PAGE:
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Early Georgia Avenue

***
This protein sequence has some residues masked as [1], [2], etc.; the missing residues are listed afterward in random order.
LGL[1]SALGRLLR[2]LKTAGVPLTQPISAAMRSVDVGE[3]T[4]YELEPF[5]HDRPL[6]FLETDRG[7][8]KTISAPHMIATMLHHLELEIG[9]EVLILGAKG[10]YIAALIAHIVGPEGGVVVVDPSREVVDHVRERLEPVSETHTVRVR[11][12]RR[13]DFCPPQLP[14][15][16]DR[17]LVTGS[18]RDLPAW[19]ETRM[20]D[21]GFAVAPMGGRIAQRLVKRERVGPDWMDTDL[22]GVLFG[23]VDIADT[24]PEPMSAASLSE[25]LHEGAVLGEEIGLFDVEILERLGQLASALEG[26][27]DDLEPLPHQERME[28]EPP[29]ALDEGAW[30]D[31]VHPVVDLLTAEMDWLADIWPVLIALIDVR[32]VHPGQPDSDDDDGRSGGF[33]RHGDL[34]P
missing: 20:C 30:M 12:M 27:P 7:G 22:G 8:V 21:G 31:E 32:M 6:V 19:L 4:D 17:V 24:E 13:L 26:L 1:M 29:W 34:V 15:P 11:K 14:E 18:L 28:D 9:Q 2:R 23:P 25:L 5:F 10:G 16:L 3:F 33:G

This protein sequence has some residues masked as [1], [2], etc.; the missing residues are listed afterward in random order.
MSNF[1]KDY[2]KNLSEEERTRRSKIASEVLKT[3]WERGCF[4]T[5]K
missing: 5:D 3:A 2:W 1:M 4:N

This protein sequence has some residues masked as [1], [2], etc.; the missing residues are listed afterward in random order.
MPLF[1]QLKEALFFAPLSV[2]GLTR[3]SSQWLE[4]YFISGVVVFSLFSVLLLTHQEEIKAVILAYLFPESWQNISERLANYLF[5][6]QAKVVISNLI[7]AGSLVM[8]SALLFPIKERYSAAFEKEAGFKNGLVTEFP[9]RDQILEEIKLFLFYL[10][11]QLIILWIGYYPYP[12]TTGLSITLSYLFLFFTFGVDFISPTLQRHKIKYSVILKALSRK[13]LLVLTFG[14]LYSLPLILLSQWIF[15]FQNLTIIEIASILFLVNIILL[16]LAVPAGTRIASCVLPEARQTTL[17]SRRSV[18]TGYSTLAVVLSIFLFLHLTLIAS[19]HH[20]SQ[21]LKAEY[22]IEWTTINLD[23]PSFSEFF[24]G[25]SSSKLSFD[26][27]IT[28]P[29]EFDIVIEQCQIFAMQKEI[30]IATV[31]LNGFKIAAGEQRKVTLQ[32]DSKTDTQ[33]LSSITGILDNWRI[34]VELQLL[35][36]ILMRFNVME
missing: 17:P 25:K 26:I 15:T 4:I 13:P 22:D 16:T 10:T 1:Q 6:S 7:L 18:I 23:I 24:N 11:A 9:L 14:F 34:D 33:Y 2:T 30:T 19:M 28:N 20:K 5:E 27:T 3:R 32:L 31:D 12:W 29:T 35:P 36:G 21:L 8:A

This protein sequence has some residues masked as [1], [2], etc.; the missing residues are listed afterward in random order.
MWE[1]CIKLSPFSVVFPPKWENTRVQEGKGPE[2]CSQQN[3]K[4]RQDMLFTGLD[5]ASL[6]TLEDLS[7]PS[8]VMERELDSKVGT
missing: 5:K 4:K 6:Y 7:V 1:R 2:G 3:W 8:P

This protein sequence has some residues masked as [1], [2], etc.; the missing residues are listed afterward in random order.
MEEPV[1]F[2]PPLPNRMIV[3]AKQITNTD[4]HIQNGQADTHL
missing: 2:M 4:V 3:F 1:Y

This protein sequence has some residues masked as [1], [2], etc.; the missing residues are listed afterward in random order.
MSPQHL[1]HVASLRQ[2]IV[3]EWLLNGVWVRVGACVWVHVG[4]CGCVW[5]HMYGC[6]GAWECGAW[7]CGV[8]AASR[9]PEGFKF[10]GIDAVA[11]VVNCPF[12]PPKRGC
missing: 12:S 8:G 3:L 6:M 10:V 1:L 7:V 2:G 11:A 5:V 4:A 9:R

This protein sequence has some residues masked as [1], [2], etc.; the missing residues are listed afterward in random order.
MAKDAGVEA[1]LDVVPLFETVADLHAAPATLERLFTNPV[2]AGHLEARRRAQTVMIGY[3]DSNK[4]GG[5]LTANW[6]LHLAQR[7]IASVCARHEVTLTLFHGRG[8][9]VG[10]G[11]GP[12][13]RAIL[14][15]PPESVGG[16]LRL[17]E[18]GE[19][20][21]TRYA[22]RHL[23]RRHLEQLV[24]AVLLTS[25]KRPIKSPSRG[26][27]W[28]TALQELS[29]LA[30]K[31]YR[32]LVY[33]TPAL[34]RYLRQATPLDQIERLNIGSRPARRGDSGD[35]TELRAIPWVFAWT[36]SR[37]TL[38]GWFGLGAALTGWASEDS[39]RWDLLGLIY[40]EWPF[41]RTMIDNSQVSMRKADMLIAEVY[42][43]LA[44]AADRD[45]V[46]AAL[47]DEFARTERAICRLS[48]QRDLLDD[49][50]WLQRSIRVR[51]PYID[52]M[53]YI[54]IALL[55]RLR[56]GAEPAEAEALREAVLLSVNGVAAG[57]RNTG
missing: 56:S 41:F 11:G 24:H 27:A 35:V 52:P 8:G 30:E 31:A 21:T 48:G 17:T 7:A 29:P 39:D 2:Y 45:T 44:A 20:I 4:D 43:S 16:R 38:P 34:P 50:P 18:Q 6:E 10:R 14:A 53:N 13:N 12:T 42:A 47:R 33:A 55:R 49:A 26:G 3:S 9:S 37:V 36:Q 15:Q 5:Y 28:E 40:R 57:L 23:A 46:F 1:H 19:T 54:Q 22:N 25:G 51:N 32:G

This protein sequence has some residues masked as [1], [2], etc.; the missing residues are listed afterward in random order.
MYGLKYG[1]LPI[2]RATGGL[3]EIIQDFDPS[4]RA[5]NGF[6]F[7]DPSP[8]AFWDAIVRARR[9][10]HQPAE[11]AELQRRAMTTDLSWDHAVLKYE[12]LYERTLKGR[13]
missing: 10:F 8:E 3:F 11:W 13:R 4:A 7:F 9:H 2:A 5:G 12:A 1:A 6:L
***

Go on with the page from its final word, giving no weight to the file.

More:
By John Clagett Proctor GEORGIA AVENUE from Rock Creek road to the District line is particularly Interesting because of the men who once owned residences and estates along this thoroughfare, including three Mayors, one Governor and others prominent in the affairs of the District. Originally this artery of travel was called the Seventh street turnpike, then Seventh street road, and later it became Brightwood avenue, before it was changed to its, present designation. It was not here when Congress and the Government departments moved to the Capital City in 1800. Some time between 18Q» and 1810 its construction was authorized, but the Columbia Turnpike Co., chartered to build this and other roads around Washington, delayed the work, and the project was finally taken up by the Washington & Rockville Turnpike Co., of which Benjamin Ogle Tayloe was president and John Carrol Brent secretary. Sessford, in his “Annals” for the year 1822, says: “The turnpike road leading from Seventh street to Rockville has already become of great utility to this ward and the city generally,” and from this statement it might well be assumed that it was a new road at that date, but it was certainly not completed to Rockville until 1829, when toll gates were erected. It must have been a mud hole in wet weather, and extremely dusty when it was dry, for it remained unimproved for many years. About 1850, the Maryland portion was improved with a plank road, and in 1852 the District part was covered with hem lock planks, 3 to 4 inches thick, with a width of 8 feet. Just what two teams did when they met can only be surmised. Road Widened Twice In Last Half Century It was a narrow road, within the mem ory of many, and has been widened at least twice within the last half century. As might be expected, the plank road did not last long and remained in bad shape for a long while, until graded and macadamized by the Board of Pub lic Works during Gov. Shepherd’s ad ministration. It happened to be one of those improvements which were ques tioned by the committee which tried to find something wrong with everything that Mr. Shepherd did. However, in its improved condition, it made a fine road for driving for some time, and in later years, when bicycling became a craze, it was used by enthusiastic wheelmen as one of the better roads around the city. As the writer recalls it, many years ago. it was similar to any other country road in this part of the country—fined with overhanging trees of various native species, and with holes in it large enough to make a driver stop every once in a while in order not to break a wagon spring. Occasionally there, was a spring to the side of the road, around which a half barrel had been placed, and a coco nut dipper or a rusty tin can with which the weary traveler on a warm summer’s day refreshed himself with genuine aqua pura. One of these natural fountains— known as James White’s spring—is still recalled in particular by the writer, since it was the most copious, so far as he knows, along this pike. Incidentally, it now empties into a sewer. A few of the trees which once surrounded it are still standing, recognized only by those whose memories wander back into the distant past. On both sides of Georgia avenue, up to the period of the Civil War, there was little else but farm land. Between 1857 and 1860, few persons lived and owned property on what was then a turnpike road. Farm Called ‘Petworth’ Bordered on Road However, the first estate on the east side of Georgia avenue to the north of Rock Creek Church road, which it also bordered, was the large farm of Col. • John Tayloe which he named Petworth, as has been said, “for the English town of that name." Prior to this we are told, the property belonged to a Capt. Balch and as part of his estate, it was sold to Col. Tayloe after the former’s death, about 1803. At this time, Col. Tayloe improved the farm by erecting a line of posts and a rail fence of cedar along the Rock Creek Church road side for about three fourths of a mile. The rails, according to an old item, after being hewn, were planed, the work being done by slave labor. According to an item written in 1865, the rails were then in a good state of preservation. It was further stated that when the fence was erected, there was no road up Seventh street, which now means Georgia avenue. Another family that settled in Bright wood at an early date was that repre sented by Enos Ray, who first came into the neighborhood in 1830, when he farmed for several years a tract of land to the north of Petworth owned by Theodore Mosher, and later by Marshall Brown, son of Jesse Brown, who con ducted a hostelry on Pennsylvania ave nue, called the Indian Queen. This tav ern -was later operated by his sons, Marshall and Tillstson, when it was generally known as Brown's Hotel, and later as the Metropolitan. In 1835, Mr. Ray bought an exten sive acreage of property east of Georgia avenue on old Milk House Ford road, later changed to Magnolia avenue, then to Shepherd road and now, for some distance, to Concord avenue. The Mar shall Brown tract extended northward to the stream known as Plney Branch. The old Marshall Brown mansion will be Trailed by many as once the home and course of the Columbia Golf Club, later known as the Columbia Country Club, organized September 29, 1898. The old home was located about at Dela fiei^ street, between Georgia and Illi nois avenues. Piney Branch Park Made From Old Farm The country home and estate of Richard Wallach, who was Mayor of Washington from 1861 to 1867, was on the west side of Georgia avenue, about opposite the Marshall Brown property. It contained 80 acres and’ was known as Maple Grove farm. On May 22, 1854, this farm was purchased from Mayor Wallach by the pioneer John A. Saul, and here he kept his nurseries until his death. The Wallach home was a modest one and Mr. Saul added a central portion to the structure, and a wing to correspond to the original dwelling. After the death of Mr. Saul, May 11, 1897, the Saul property was subdivided into building lots, and be came Saul’s subdivision, its name later being changed to Piney Branch Park. The country home of the late Mat thew G. Emery, mayor of Washington during 1870, and until the territorial l Entrance to the country home on Georgia avenue of Gov. Alexander R. Shepherd. * , government was ushered in on Febru ary 28, 1871, still stands on Georgia avenue in the _ large estate between Madison street and Concord avenue. It is one of the few buildings remain ing in the vicinity of Fort Stevens that was there during the Civil War, and is certainly of sufficient historic im portance to warrant its preservation. It was occupied by Mr. Emery and his family at the beginning of the war, but finding it to be of strategic military value—being one of the highest points around Washington—he early gave it over to the Army, which used it as a signal station, and many messages were transmitted between it and the dome of the Capitol. Depressions, still visible near the house and raised plateaus of earth indicate where soldiers had erected tents on the grounds. The Emory tract contains about nine acres of land and, with its many beauti Civil War home of Matthew G. Emery, last Mayor of Wash ington. ful old trees, forms one of the most attractive of the few remaining avail able park sites in the District. Carbery Home Stood On Hospital Site Still to the north on Georgia avenue, where Walter Reed Hospital now stands, was once Norway, the country home of Thomas Carbery, the sixth Mayor of Washington, who served the city as such from 1822 to 1823. He was a man of many activities, charities and honors, and, in addition to serving as Mayor of the city, was collector of the port of Washington, a member of the commission to erect the City Hall (now the Courthouse) and member of the first Board of Prison Inspectors. When the citizens of Washington undertook the collection of funds for- erection of the Washington Monument, and when the Washington National Monument Society was formed, September 26, 1833, with Chief Justice John Marshall as president, Thomas Carbery was selected as one of 13 members of the Board of Managers. He was a justice^ the peace for more than 40 years. He was also prominent in financial circles and was president of the Bank of the Metropolis (now the Metropolitan National Bank) from 1855 to the time of his death, in 1863. Mayor Carbery owned considerable city real estate, including his home at Seventeenth and C streets, where oc curred the celebrated miracle to his sister, Mrs. Ann Mattingly, earlier de scribed in one of these stories. He also had an interest in the historic home of Notley Young, an original proprietor, in the Southwest part of the city. He also owned about half of the block where now stands the Woodward & Lothrop department store, between F and G and Tenth and Eleventh streets. This site formed an interesting part of his reli gious benefactions. Orphan Asylum Built With Carbery’ Funds About* 1825 the St. Vincent's Orphan Asylum was built here. A history of St. Patrick’s Parish says the first build ing for the orphan asylum, which stood on the west side of Tenth street be tween F and G streets, was erected very largely through the munificence of Capt. Carbery. The asylum was incorporated by Congress in 1831, the incorporators being the Rev. William Matthews, the Rev. Matthew Deagle, Peter S. Schrie ber, Thomas Carbery and William Hickey. When Mayor Carbery died he left an estate estimated at $200,000. He be queathed $2,500 to each of his sisters, Ruth and Catherine, together with the city family residence, and made minor charitable bequests. The rest of the,, estate went to a “charity fund.” How ever, the heirs contested the will and a compromise was made. Capt. Carbery came in possession of at least a part of Norway upon the death of his aunt, Mrs. Sybilla Carbery, widow of Henry Carbery, a Revolutionary sol dier. Thomas Carbery, sr., brother of Col. Henry Carbery and father of Mayor Thomas Carbery, located in or near George Town about 1805, and of him the Mayor has this to say: “My father, Thomas Carbery, died in the City of Washington on the 12th of July, 1812, and in the 67th year of his age. His whole life was marked with peculiar energy, piety and virtue. He lived and died in full communion with the Cath olic churcH.” Thomas Carbery, sr.. married Mary Asonath Carbery, who died January 2, 1819, in the 64th year of her age. Their 11 children included Mary, John Bap tist, Martha (Catalans), Ruth, Ann (Mrs. Mattingly), Joseph, Catharine, Thomas, James, Lewis and Ignatius Henry. Thomas, the Mayor, is buried In Mount Olivet Cemetery. After the death of Capt. Carbery, the Norway property seems to have gone into the hands of his sister Ann, who married John Mattingly, and then to their daughter Mary Susan, who mar ried Richard Lay, an official in the Post Office Department, and who was likely the owner of Norway at the time of Early's raid on Washington. Hi's son, Theodore Albert Lay, who married Mary Blanche Selden. was living at Norway when he sold the property to Senator Cameron and Col. Myron M. Parker, who in turn sold it to the Government. Old House Was Target For Artillery in 1864 Theodore Albert Lay and his wife, Mary’ Blanche Selden, had the following issue: Theodore Albert, James Selden, who married Lillian Lockhart; Richard, Blanche Selden, married Henry Waters; Julia Walker, married Edward Perry; Augustus Selden. married, first, Elsie Boyle and after her death Helen Jukes. Mayor Carbery got his military title in the War of 1812. He was commis sioned a captain in the 36th Infantry, April 30. 1813, and honorably discharged June 15, 1815. Just how warm a reception the Con federate soldiers were given in the Fort Stevens engagement of July, 1864, one *' 1 . How About Those Atom Bomb W aves? By William H. Shippen, Jr. Aviation Editor of The Star. THE subsurface atomic bomb test probably will create the world's biggest water fountain, but its ocean waves will be mere ripples if they ever reach an inhabited coast. In answer to anxious questions arising from as far off as ChHe, oceanographers for the Army-Navy task force have been repeating that the tests will be purely focal in. effect compared with the seismic disturbances that spread destructive tides ashore in Hawaii and California last week. However deadly and far-reaching a natural wave may prove, the experts are positive no one need fear those to be created at Bikini. Surface reactions to underwater earthquakes or landslides along the vast Aleuthlan Trench were thousands of times stronger, oceanographers say. than any which can be expected from the bomb to be dropped at Bikini Atoll in July or the subsurface blast scheduled a month later. Destructive waves probably will be confined to the coral-contained beaches of Bikini lagoon. It is possible, but not considered probable, that lesser waves may radiate from the island as a result of bomb-loosened landslides down its cone-shaped underwater base. It is doubtful, however, if such waves will be large enough to be felt on nearby Kwajaleln or Eniwetok. Except for theory, nothing is known of the reaction of large bodies of water to atomic heat, pressure and radiation. To observe and record every phase of the reactions, the Navy’f oceanographers will be assisted by experts from the Smithsonian Institution, the Universities of California and Michigan, the Woods Hole Oceanographic Institution, the United States Geological Survey and Coast and Geodetic Survey, the Geotech nical Corp., and the Navy’s Electronics Laboratory. From what is known, it is thought probable that the second bomb, w'hich likely will be set off at the depth of an aveiage harbor, will blast a hole in the water of the lagoon perhaps 1,000 feet across. The hole might expose the bottom oi the lagoon for an instant before it is closed by inrushing water with force enough to toss a fountain some 2 miles into the sky. Waves of destructive force undoubted ly will roar across the lagoon, rising to unknown heights when they reach the shallows to curl on the beaches or sweep over them. Whether the shock will start landslides down the island's 40 degree slopes into ocean depths of 3 miles is a matter of speculation. This will depend somewhat on the Nothing actually is known of the reaction of large bodies of water to atomic heat, pressure and radiation. The world will have to wait for the atom-bomb test in the Pacific to find out. But it is predicted that one result will be the biggest water foun tain ever created, and, luckily, that the waves will diminish to mere ripples by the time they reach an inhabited coast. —Illustrated by Gib Crockett, Star Staff Artist. long-debated point of whether the typical Pacific atoll is a volcano cone or a mountain peak leveled by waves and maintained by coral growths. Water reactions will be recorded in multiple ways because many lnstru merits may be destroyed. Two lines of about 30 automatic pressure recorders will be planted on the bottom of the lagoon to measure waves passing over them. Sounding devices will be placed on bouys and "guinea pig" ships to report their movements in the turbulent water. Some will broadcast the information. Electric contacts will be set on piles to measure water levels, and television and still cameras will picture water move ments from four towers on nearby beaches. 0 Additional camera records of surface upheavals will be made from three air planes operating on a split-second syn chronize^ schedule. These are expected to show the heights, velocity and wave length of the undulations. Sensitive recorders will be set up on surrounding islands to catch any un usual movements of the water, accord ing to Comdr. Roger Revelle, chief of the oceanographic staff for Operation Cross roads. Comdr. Revelle, who before the war was a professor of oceanography at the University of California, is convinced the tests will be a “very powerful re search tool” for many branches of science. Por example, evidence of radio-activity will "tag” ocean water for the first time and allow its currents to be accurately traced far beyond the danger point to man or marine life. Seven destroyers and six gunboats will trace the water pouring from the lagoon, as a security measure, and some units probably will follow the drift as long as it can be identified. Resulting data will help to predict danger areas for any number of atomic bombs, it was said. By coincidence, one of the most com plete units ever assembled for studying the motion of ocean waves and tides was in Hawaii en route to Bikini when the huge breakers rolled ashore at Hilo. The party’s elaborate instruments, however, were either in storage awaiting shipment or undergoing alterations. “There they were getting ready for a manmade wave,” said a fellow scien tist here, “when nature rolled a much bigger one right up to their front doorl” Congressmen Sidetrack Politics for Peace By Casper Nannes When an Arkansas Democrat and a New Jersey Republican agree that 1s something. The something is now be fore the House of Representatives in the form of a joint resolution calling on* Congress to meet issues involving national security and foreign policy on a bipartisan plane, in peace as in war. Authors of the resolution are second » term Representative Brooks Hays, Dem ocrat, of Arkansas, and freshman Rep resentative Clifford P. Case, Republican, of New Jersey. The measure, which calls for the creation of a "joint committee of the Senate a»d House to investigate fully” the forces needed to Insure our coun try meeting "its full share of respon sibility” for a peaceful world, was Home of the Lay family, which once stood in the Walter Reed Hospital grounds and which replaced the one destroyed in the Battle of Fort Stevens in 1864. , can somewhat imagine from the fol lowing official statement of what oc curred in part in this engagement— July 11 and 12. Says the report: "On July 11, 20 shots were fired from the guns of Fort Stevens—14 30-pound and six 24-pound. Of these, five were fired at the Confederates in a grove 1,050 yards distant, six 24- . pound and two 30-pound shots were fired at them in the rear of the old target, one in the pike in front of the target, two at 2,000 yards distance, one at the skirmish line behind an orchard, one at the Carbery house (Lay) and' two in their midst at a distance of 1,254 yards. “On July 12 67 shots were fired, 30 of them at the Carbery, or Lay, house, which was set on fire by shots from a mortar; 15 at the Reeves house (B. H. Warner's house), 1,078 yards; 4 on the ground at the right of the pike, 1,050 yards; 2 in the ravine in the rear of the Lay house, 10 at the carriage shop, 2 solid shots at the old camp and 4 at the coluriin en masse.” The destroyed Carbery-Lay house was later replaced. Gov. Shepherd Owned Bleak House on Avenue Alexander Robley Shepherd, native Washingtonian, was the second of the two Governors of the District of Co lumbia, serving from September 15, 1873, to June 20, 1874. Gov. Shepherd’s subsequent career after retiring from office was principally as a resident of Mexico, where he engaged in mining from 1879 on. On July 16, 1887, when he returned to the District, he got off the train at Silver Spring and went* direct to his country home, Bleak House, which stood back from the west side of Georgia avenue not far south of the District line. This estate at one time extended westward as far as Rock Creek. Quoting from an interview given at that time, in regard to the vast improve ments ire was responsible for in Wash ington, the Governor said: “I fancy everybody sees it now; some of us saw it then. It was a question of national pride, the beautification of tlje National Capital." _ signed by 12 Democrats and as many Republicans. The two Congressmen started from opposite sectional and political posi tions to arrive independently at the conclusion that party politics must give way on these vital issues. "Anything touching the national security or which embraces our whole foreign policy is a matter for bipartisan consideration. The general pattern of a majority determined to carry its views with the minority doing its best as an opposition, does not fit the security and foreign policy situation,” declares Mr. Hays. Parallel Party Action Deemed Best Service He conceives of parties as "vehicles of service and not as ends in themselves; as instruments for building policy, to be used frequently, not in opposition to each other, but in parallel and sup plemental fashion.” To this extent, the Arkansas member believes “the majority party should welcome the instructive assistance of the minority and share the credit for achievements with them.” Mr. Case arrived at a similar point of view because he is convinced "people of the country as a whole want peace and also want their country to do what is right concerning its obligations on the international scene.” The New Jersey member feels the best of American party thinking is that which makes it practical for both parties to work together. Mr. Hays is probably the best story teller in Washington since Chauncey Depew. He rarely tells stories on the House floor, but his inexhaustible fund of tales and ready wit makes him an ideal toastmaster at banquets. His hobbies are fishing and painting, the latter being "strictly amateur” and definitely in "imitation of Churchill and not of Hitler.” As a youth he campaigned for his Representative Clifford Case. Representative Brooks Hays. father. Steele Hays, when this country lawyer and school teacher ran for Con gress in 1922. His father was defeated. Tod|iy, he regards his election to the same seat his father sought as vindica tion of the latter's adherence to liberal principles. Mr. Hays, at 27, was assistant attorney general of his State. Two years later he ran for Governor and finished second in a field of seven. In that campaign, his opponents jeered him as the “Boy Scout" candidate. The Boy Scouts of 1928 have come of age, Mr. Hays now points out. He came to Washington as a member of Congress in January, 1942. Twenty three years earlier, he had come to the District to work for the Veterans' Ad ministration, after serving as a private in the World War. He also studied at George Washington University Law School, his roommate and classmate being Bolon Turner, now presiding judge of the United States Tax Court. Hays Had Reverses In Arkansas Politics He married while a senior in law school. He had met his wife while at tending the University of Arkansas. They set up house a short distance from their present Washington residence. Mr. Hays and Attorney Turner were law Those Were the Happy Days—By Dick Mansfield all ^7weGE on ' “ e£e \ -r*o He^MieA «« Twe'ft ^00° I OH ' \9l9 Wtf I ^ W' - AY-II^ 1890,CONEY l5CAN0,N.y„ (SEntleman uim'corsett cut Jim oeffriesTo Ribbons and j WAS BREEDING HOME A WIN NER- WHEN Big Jieff sent over The i knockout PUNCH,AAEFTTOTHE5”0MACH IN THE TWbNTY-THlRO ROUND FOR THE HEAVy WEIGHT CHAMPIONSHIP OF THE world. it was Slugger against BOXERj^E^^ MUCH LIKE the last LEWIS-CONN fight. I ' /OlM CoFFEy ^L/The Dublin Giant knocked out soldier 0 '-Kearns of in IsROoCAV^ iKiOHE I KOUND A7 Ths OtYMPlA v\# m ixty-oNt" 1 1 (BoundsTo a\ I I, Oraw.oimCorbettM I and Peter Jackjon, San Francisco,cal. rrMAy-2H89l. ti i IGKIS | O* TH’ | Times* REMEMBER i THIS ONE? HEAVY WEIGHT CHAMPION CHIP Tight. j Blit/ AVMUiAH Bitty VNAtty, HENRyy OPERA MOOSE, AteXANQg|A,VA. V AY _ : l -*15-1909 Biuy Papke, ii The ituwois \\ "THONOERSOCT v KNOCKED OOT HUGH Ktuy—'f* J IN THE PlRST ROUND OP V A SCHEOUtt-D AS ROUND \Go~ SAN FRANCISCt^GM. What vc you <?£memger? | onswer to mst week: y Question0. HERE WAS WASHINGTON* 6RAN0 OPERA HOUSE? f^SWER : FTEENTH & Pa.AVE.N.W. where chases Theater ANO AA8AOGWS WERE , _ NEXT weekT: "JnHAT Fightek was fameo fi»* His partners in Little Rock, Ark., in 1928. That year he received his early reverses in politics. In addition to losing the governorship, he was defeated for that office in 1930 and for Congress in 1933. He was successful, however, in his cam paign for Democratic national commit teeman in 1932, and was re-elected until he resigned in 1939. Sponsorship of the bipartisan resolution is a natural evolution in his political relationships. From 1936 to 1941 he served as a member of the solicitors office staff, Department of Agriculture. In this position he had to work with Republicans in Kansas and Wisconsin, and quickly learned that party lines could be overcome when men of good will get together. Shortly after coming to Congress, }fr. Hays joined with Republican House Member Walter H. Judd of Minn esota to sponsor a bipartisan peace reso lution providing for joint action by the two major parties. Calls Corporate Decision Better Than Individual Clifford Case came into Congress by easy stages. A graduate of Rutgers University and of Columbia University Law School, he decided working for Simpson Thacher & Bartlett In New York should not interfere with his in terest in Rahway, n. J., where he lived. Accordingly, he ran for the city council in 1927. He was elected and served three years as ward councilman and two as councilman at large before seeking the State Assembly nomination in 1941. Mr. Case lost in a close race, but was elected the following year. He sponsored a bill reorganizing the State civil serv ice. Its subsequent passage and admin istration by Dr. William S. Carpenter of Princeton University, resulted in much needed reforms. Elected to Congress in 1943 to suc ceed Representative Donald McLean, resigned, he carried the concept of bipartisan action on issues that could best be settled that way. He likes the idea of many persons sponsoring a measure and insists “corporate decision is a lot sounder than individual judg ment.’’ The son of a Dutch Reformed minis ter, he has a leisurely way of moving that belies the fact he is a buzzsaw in action. He weighs 145 pounds dripping wet, and in college played lacrosse on a team of football players who weighed 40 to 50 pounds more. Mr. Case has been in the fore in the fight against racial and religious dis crimination. His maiden speech in Congress concluded with this passage that gives an insight into his basic philosophy on these issues: “Whenever we of the majority in this country permit such sentiments to go unchallenged not only are we guilty of a wrong to the minority groups concerned but we risk the greater dan ger cf brutalizing ourselves.’’ In November, 1945, he wa sone of 39 first or second term House Republicans to repudiate reactionary policies and tactics of certain fellow party mem bers. With Representatives Bennet of New York, Adams of New Hampshire and Heselton of Massachusetts he was one of the prime movers. Rutgers Names Case As Alumni Trustee A member of Phi Beta Kappa, he completed his law school course in two and a half years and joined Simpson Thacher & Bartlett in February, 1928. He was named a member of the firm in 1939. Last year he was elected one of the alumni trustees of Rutgers for a five-year term. He studied the organ under Prof. Howard McKinney and ’ later turned these lessons to good account, playing at nearby churches to help pay his way through school. He still plays the organ for recreation. Mr. Hays and Mr. Case came together quite naturally at informal meetings in the Capitol. They and the other men signing the resolution agreed that while consultation among members of the two major parties does not make for dramatic news stories, it does make for progress and accomplishment. “Within our traditional framework there is some way to do the Job that has to be done,” Mr. Case explains.